The key to fantasy baseball leagues is being able to identify value ahead of your league mates in order to beat them to the punch and stack your team with valuable assets. Just about anyone can hop into a draft room and select Mike Trout, but you’ve got to be a little more astute to jump on a guy like Josh Bell before he has a career year.
When it comes to dynasty leagues, the same idea applies in prospecting. Oh, you think that Wander Franco might be pretty good? You and everyone else in the baseball world. Best of luck trying to trade for him at this point.
Now, what if you had noticed Wander sooner and rostered him before he set the baseball world on fire? Before he cracked everyone’s Top 100 list? Now that would be valuable. Is it riskier that way? Of course, it is. When you’re trolling the stat sheets for hot starts and impressive numbers, you’re going to run into a few duds. After all, there are reasons these guys aren’t owned in your league and didn’t make the best lists. But, when you find a guy that hits… You forget all about the guys you whiffed on.
Now that we’re halfway through June, we’ve got 2+ months of data on our hands and can develop a pretty good estimate of how the season is going to shake out. With that said, there are 3 hitters I’d like to specifically call out for their hitting excellence so far in 2019. The first is a guy you’ve heard of, but the other two are relatively anonymous prospects when it comes to fantasy baseball.
The gentlemen we’re going to discuss today are Colton Welker, Forrest Wall, and Alan Trejo. As I said, you know Welker, but I’m assuming Trejo and Wall may be mystery men. So, how exactly did they end up on a list with the esteemed Mr. Welker? For that, I need to give credit to the great Eno Sarris. I recently heard him discuss searching for prospects by filtering production for power and plate discipline while eyeing age-to-level. By applying these same methods, I was able to find 3 players in the Eastern League who are hitting for power (ISO 150+), seeing the ball well (K% <20%) and the average age for the league or younger (23). Welker, Wall, and Trejo all fit that bill. (The stats have shifted slightly since I wrote this, but all 3 players are still close to these parameters).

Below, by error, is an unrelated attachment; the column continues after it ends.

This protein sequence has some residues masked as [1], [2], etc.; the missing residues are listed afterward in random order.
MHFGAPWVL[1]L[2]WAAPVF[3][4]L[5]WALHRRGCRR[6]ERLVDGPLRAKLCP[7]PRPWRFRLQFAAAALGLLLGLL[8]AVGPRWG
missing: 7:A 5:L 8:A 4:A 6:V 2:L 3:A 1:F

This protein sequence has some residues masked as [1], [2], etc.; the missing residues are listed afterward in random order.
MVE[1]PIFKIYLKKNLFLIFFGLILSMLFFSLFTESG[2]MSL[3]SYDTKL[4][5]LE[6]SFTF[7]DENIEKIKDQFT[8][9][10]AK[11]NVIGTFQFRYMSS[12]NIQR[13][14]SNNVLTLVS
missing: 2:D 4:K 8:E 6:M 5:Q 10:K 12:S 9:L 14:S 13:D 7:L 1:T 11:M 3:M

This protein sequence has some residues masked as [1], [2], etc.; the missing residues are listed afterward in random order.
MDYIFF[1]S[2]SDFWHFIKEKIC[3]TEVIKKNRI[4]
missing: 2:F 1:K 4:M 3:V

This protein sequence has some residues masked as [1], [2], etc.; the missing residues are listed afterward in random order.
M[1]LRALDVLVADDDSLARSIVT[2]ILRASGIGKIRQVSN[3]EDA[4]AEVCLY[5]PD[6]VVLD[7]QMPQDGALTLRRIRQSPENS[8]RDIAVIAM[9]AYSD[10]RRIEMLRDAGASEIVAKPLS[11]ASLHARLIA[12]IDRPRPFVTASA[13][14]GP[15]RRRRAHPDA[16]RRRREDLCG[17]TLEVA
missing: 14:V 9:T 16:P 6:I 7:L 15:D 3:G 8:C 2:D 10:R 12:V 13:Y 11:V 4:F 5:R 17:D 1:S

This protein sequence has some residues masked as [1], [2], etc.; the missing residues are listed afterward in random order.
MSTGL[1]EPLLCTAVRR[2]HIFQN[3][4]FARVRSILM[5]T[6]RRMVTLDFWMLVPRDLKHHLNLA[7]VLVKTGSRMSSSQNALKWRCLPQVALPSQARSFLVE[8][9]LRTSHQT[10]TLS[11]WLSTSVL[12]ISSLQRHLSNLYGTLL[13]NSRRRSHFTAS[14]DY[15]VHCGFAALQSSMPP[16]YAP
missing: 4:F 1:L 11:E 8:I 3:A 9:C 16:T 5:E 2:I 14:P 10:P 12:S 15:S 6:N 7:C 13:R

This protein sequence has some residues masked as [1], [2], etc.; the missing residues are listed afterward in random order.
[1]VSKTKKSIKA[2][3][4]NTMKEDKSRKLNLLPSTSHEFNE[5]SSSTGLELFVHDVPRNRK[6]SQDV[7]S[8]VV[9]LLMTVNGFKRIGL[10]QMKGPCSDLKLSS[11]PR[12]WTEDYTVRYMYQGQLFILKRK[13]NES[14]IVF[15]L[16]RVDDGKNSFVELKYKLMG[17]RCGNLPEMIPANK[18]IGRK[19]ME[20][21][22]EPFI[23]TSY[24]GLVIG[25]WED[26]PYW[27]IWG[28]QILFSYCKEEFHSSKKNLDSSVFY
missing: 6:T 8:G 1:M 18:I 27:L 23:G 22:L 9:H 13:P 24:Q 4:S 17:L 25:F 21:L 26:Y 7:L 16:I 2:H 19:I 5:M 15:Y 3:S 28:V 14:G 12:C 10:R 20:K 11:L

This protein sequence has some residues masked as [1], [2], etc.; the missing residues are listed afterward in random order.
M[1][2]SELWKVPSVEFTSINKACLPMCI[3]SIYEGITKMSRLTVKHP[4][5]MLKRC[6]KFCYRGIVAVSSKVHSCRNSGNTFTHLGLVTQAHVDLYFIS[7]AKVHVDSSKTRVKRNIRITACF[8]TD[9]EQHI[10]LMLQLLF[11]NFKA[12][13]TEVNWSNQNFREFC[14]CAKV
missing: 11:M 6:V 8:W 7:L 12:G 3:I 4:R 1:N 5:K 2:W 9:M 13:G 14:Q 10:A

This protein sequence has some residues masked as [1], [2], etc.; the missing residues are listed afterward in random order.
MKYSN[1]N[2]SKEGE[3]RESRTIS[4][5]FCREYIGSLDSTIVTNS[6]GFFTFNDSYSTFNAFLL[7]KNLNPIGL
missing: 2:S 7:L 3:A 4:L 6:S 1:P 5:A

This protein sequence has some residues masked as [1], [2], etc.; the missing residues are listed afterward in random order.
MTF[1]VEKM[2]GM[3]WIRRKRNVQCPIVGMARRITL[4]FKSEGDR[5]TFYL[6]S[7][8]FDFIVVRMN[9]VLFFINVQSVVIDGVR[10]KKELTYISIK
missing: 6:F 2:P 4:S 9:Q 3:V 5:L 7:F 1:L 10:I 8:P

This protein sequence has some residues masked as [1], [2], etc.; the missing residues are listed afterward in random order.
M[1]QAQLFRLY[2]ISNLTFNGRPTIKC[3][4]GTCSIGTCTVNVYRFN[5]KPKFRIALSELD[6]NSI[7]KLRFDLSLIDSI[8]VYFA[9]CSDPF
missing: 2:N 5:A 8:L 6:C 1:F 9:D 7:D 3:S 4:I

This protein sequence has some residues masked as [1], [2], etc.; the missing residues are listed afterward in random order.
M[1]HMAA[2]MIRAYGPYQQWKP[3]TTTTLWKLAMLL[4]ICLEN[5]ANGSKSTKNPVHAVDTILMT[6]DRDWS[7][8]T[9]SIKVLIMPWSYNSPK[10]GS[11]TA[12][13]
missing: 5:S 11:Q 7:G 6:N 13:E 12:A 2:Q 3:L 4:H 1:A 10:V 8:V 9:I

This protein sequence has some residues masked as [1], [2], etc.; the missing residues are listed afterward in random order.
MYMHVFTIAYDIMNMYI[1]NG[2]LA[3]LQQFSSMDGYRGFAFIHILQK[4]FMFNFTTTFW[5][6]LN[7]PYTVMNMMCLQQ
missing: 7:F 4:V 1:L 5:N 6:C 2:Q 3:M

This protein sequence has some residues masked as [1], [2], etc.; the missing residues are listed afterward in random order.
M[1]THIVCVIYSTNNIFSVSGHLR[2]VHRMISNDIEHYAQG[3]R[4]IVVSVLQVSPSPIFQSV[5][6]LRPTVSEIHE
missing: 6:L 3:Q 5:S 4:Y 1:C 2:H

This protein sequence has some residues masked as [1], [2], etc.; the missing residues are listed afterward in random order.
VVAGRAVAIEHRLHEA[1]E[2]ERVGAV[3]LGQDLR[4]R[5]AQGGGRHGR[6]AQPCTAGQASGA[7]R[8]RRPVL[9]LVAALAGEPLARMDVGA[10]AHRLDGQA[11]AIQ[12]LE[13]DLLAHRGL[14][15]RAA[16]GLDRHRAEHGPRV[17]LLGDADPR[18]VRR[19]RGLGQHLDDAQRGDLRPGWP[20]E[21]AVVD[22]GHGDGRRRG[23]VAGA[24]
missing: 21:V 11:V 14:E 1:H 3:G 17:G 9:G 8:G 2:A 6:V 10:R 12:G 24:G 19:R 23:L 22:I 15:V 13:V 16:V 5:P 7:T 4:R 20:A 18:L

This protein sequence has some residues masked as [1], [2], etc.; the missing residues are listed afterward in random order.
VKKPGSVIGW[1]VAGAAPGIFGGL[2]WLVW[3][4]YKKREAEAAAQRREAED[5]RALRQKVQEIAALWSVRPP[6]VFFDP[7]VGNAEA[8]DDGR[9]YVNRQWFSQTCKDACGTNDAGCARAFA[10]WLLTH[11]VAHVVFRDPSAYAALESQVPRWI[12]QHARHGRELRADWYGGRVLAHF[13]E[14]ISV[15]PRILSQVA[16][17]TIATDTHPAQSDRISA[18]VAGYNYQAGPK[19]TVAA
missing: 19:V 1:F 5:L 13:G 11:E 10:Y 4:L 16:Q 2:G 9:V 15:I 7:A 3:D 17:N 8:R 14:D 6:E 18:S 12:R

Stats through 6/20/19
Colton Welker, 3B – Rockies
I’m not going to dive too much into Welker because it’s not exactly a surprise that he’s on this list. Welker is a well-known commodity in the fantasy baseball prospect world. That said, I did want to at least give him a hat tip for the impressive showing in his AA debut. As the 5th youngest player in the league (older than only Mickey Moniak, Andres Gimenez, Isaac Paredes, and Luis Garcia), Welker is putting on an absolute show in Hartford. He ranks 10th in OPS (.852) behind a group of players all at least 2 years older than him, 8th in SLG (.490) and ranks 11th in K% at a meager 15.3%. All this to say, Colton Welker is damn good and you should find a way to get this man on your dynasty roster. Production like this in AA and at 21 years old is not something to be ignored.
While promotion to the majors isn’t imminent while he remains a Rockie (blocked by some Arenado guy), it’s quite possible that Welker becomes a big-time trade target of other clubs should Colorado be buyers at the trade deadline. The other scenario is that the Rockies ship out some of their other prospect talents and create a quicker path to the majors for Welker. Given how unpredictable and flat out weird Colorado handles their prospects, it’s hard to predict Welker’s path, but I’d guess we see him debut sometime next summer if the production stays high.